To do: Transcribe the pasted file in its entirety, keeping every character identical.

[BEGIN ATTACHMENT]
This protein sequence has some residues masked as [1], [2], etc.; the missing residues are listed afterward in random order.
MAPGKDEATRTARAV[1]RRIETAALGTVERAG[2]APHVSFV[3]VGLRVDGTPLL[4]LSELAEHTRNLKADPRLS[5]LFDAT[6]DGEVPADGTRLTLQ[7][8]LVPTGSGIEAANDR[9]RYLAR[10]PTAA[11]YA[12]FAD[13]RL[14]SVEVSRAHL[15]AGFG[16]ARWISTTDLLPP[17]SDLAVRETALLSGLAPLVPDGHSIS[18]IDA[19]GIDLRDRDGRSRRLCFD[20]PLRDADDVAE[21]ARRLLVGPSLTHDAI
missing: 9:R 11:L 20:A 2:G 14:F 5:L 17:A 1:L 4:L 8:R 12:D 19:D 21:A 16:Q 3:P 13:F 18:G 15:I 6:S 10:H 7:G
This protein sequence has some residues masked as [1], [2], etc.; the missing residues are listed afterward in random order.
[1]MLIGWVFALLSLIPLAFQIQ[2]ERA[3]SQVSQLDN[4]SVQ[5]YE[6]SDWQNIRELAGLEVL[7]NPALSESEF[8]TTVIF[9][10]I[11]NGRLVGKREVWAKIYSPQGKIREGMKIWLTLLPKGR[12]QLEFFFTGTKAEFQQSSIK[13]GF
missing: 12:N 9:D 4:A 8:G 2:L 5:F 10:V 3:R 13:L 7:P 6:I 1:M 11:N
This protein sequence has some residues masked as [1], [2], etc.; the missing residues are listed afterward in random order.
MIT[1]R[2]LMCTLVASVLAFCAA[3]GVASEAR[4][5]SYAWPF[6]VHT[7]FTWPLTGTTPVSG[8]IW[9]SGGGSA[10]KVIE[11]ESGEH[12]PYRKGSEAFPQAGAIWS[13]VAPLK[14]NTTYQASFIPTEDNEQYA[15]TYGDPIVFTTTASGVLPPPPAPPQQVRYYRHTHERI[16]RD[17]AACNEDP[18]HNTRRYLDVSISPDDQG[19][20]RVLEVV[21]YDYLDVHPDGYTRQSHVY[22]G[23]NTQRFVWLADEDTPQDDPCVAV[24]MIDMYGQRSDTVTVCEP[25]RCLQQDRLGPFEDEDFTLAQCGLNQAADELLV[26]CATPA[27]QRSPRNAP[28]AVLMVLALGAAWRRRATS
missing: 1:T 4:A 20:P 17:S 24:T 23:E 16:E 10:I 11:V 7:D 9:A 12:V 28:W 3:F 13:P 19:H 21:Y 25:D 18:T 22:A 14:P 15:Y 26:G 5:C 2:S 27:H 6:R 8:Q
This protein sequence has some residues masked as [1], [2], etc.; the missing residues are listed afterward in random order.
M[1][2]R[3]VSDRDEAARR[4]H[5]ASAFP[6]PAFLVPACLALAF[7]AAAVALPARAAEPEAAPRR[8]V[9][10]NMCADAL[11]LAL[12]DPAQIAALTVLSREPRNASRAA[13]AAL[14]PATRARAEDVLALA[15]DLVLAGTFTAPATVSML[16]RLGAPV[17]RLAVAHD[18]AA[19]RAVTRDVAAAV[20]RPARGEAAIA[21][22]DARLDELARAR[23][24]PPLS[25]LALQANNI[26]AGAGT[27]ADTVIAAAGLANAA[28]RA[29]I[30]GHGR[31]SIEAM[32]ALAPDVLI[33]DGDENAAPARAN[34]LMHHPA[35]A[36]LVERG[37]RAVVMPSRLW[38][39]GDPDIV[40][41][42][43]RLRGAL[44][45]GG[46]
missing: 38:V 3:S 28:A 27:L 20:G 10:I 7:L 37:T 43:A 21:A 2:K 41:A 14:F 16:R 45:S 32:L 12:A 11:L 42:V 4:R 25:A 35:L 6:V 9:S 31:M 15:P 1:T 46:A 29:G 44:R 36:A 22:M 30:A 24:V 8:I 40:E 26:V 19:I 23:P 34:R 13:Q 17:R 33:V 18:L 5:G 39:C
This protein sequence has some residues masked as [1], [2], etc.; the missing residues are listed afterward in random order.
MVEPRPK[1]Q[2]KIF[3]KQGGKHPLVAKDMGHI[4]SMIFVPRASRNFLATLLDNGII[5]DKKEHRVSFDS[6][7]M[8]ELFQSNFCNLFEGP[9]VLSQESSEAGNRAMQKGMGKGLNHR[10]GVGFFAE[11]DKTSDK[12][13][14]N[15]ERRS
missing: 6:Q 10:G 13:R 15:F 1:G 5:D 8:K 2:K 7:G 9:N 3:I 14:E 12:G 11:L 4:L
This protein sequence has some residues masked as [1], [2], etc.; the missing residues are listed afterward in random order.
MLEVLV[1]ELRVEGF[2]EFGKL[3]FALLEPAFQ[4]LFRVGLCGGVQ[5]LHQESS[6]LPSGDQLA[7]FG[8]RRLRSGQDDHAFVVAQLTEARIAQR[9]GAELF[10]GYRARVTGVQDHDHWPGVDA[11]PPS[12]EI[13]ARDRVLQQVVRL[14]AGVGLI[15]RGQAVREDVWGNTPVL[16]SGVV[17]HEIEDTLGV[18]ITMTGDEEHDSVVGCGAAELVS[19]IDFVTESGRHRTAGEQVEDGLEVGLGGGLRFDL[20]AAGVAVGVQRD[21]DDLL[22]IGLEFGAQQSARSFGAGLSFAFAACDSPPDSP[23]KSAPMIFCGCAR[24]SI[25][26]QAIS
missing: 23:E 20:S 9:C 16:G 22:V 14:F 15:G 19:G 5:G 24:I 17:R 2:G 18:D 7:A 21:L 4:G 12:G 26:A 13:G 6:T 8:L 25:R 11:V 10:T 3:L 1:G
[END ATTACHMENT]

This protein sequence has some residues masked as [1], [2], etc.; the missing residues are listed afterward in random order.
MAPGKDEATRTARAV[1]RRIETAALGTVERAG[2]APHVSFV[3]VGLRVDGTPLL[4]LSELAEHTRNLKADPRLS[5]LFDAT[6]DGEVPADGTRLTLQ[7][8]LVPTGSGIEAANDR[9]RYLAR[10]PTAA[11]YA[12]FAD[13]RL[14]SVEVSRAHL[15]AGFG[16]ARWISTTDLLPP[17]SDLAVRETALLSGLAPLVPDGHSIS[18]IDA[19]GIDLRDRDGRSRRLCFD[20]PLRDADDVAE[21]ARRLLVGPSLTHDAI
missing: 9:R 11:L 20:A 2:G 14:F 5:L 17:A 1:L 4:L 8:R 12:D 19:D 21:A 16:Q 3:P 13:F 18:G 15:I 6:S 10:H 7:G
This protein sequence has some residues masked as [1], [2], etc.; the missing residues are listed afterward in random order.
[1]MLIGWVFALLSLIPLAFQIQ[2]ERA[3]SQVSQLDN[4]SVQ[5]YE[6]SDWQNIRELAGLEVL[7]NPALSESEF[8]TTVIF[9][10]I[11]NGRLVGKREVWAKIYSPQGKIREGMKIWLTLLPKGR[12]QLEFFFTGTKAEFQQSSIK[13]GF
missing: 12:N 9:D 4:A 8:G 2:L 5:F 10:V 3:R 13:L 7:P 6:I 1:M 11:N
This protein sequence has some residues masked as [1], [2], etc.; the missing residues are listed afterward in random order.
MIT[1]R[2]LMCTLVASVLAFCAA[3]GVASEAR[4][5]SYAWPF[6]VHT[7]FTWPLTGTTPVSG[8]IW[9]SGGGSA[10]KVIE[11]ESGEH[12]PYRKGSEAFPQAGAIWS[13]VAPLK[14]NTTYQASFIPTEDNEQYA[15]TYGDPIVFTTTASGVLPPPPAPPQQVRYYRHTHERI[16]RD[17]AACNEDP[18]HNTRRYLDVSISPDDQG[19][20]RVLEVV[21]YDYLDVHPDGYTRQSHVY[22]G[23]NTQRFVWLADEDTPQDDPCVAV[24]MIDMYGQRSDTVTVCEP[25]RCLQQDRLGPFEDEDFTLAQCGLNQAADELLV[26]CATPA[27]QRSPRNAP[28]AVLMVLALGAAWRRRATS
missing: 1:T 4:A 20:P 17:S 24:T 23:E 16:E 10:I 11:V 7:D 9:A 12:V 28:W 3:F 13:P 19:H 21:Y 25:D 18:T 22:A 14:P 15:Y 26:G 5:C 2:S 27:H 6:R 8:Q
This protein sequence has some residues masked as [1], [2], etc.; the missing residues are listed afterward in random order.
M[1][2]R[3]VSDRDEAARR[4]H[5]ASAFP[6]PAFLVPACLALAF[7]AAAVALPARAAEPEAAPRR[8]V[9][10]NMCADAL[11]LAL[12]DPAQIAALTVLSREPRNASRAA[13]AAL[14]PATRARAEDVLALA[15]DLVLAGTFTAPATVSML[16]RLGAPV[17]RLAVAHD[18]AA[19]RAVTRDVAAAV[20]RPARGEAAIA[21][22]DARLDELARAR[23][24]PPLS[25]LALQANNI[26]AGAGT[27]ADTVIAAAGLANAA[28]RA[29]I[30]GHGR[31]SIEAM[32]ALAPDVLI[33]DGDENAAPARAN[34]LMHHPA[35]A[36]LVERG[37]RAVVMPSRLW[38][39]GDPDIV[40][41][42][43]RLRGAL[44][45]GG[46]
missing: 38:V 3:S 28:A 27:L 20:G 10:I 7:L 37:T 43:A 21:A 2:K 41:A 14:F 16:R 45:S 32:L 12:A 11:L 42:V 4:R 25:A 35:L 6:V 9:S 31:M 15:P 1:T 46:A 29:G 44:R 36:A 22:M 30:A 24:V 8:I 40:E 26:V 19:I 23:P 34:R 13:Q 17:R 33:V 18:L 5:G 39:C
This protein sequence has some residues masked as [1], [2], etc.; the missing residues are listed afterward in random order.
MVEPRPK[1]Q[2]KIF[3]KQGGKHPLVAKDMGHI[4]SMIFVPRASRNFLATLLDNGII[5]DKKEHRVSFDS[6][7]M[8]ELFQSNFCNLFEGP[9]VLSQESSEAGNRAMQKGMGKGLNHR[10]GVGFFAE[11]DKTSDK[12][13][14]N[15]ERRS
missing: 6:Q 10:G 13:R 15:F 1:G 5:D 8:K 2:K 7:G 9:N 3:I 14:E 12:G 11:L 4:L
This protein sequence has some residues masked as [1], [2], etc.; the missing residues are listed afterward in random order.
MLEVLV[1]ELRVEGF[2]EFGKL[3]FALLEPAFQ[4]LFRVGLCGGVQ[5]LHQESS[6]LPSGDQLA[7]FG[8]RRLRSGQDDHAFVVAQLTEARIAQR[9]GAELF[10]GYRARVTGVQDHDHWPGVDA[11]PPS[12]EI[13]ARDRVLQQVVRL[14]AGVGLI[15]RGQAVREDVWGNTPVL[16]SGVV[17]HEIEDTLGV[18]ITMTGDEEHDSVVGCGAAELVS[19]IDFVTESGRHRTAGEQVEDGLEVGLGGGLRFDL[20]AAGVAVGVQRD[21]DDLL[22]IGLEFGAQQSARSFGAGLSFAFAACDSPPDSP[23]KSAPMIFCGCAR[24]SI[25][26]QAIS
missing: 23:E 20:S 9:C 16:G 22:V 14:F 15:G 19:G 5:G 24:I 17:R 2:G 18:D 7:A 21:L 4:G 12:G 26:A 13:G 6:T 8:L 25:R 11:V 10:T 3:L 1:G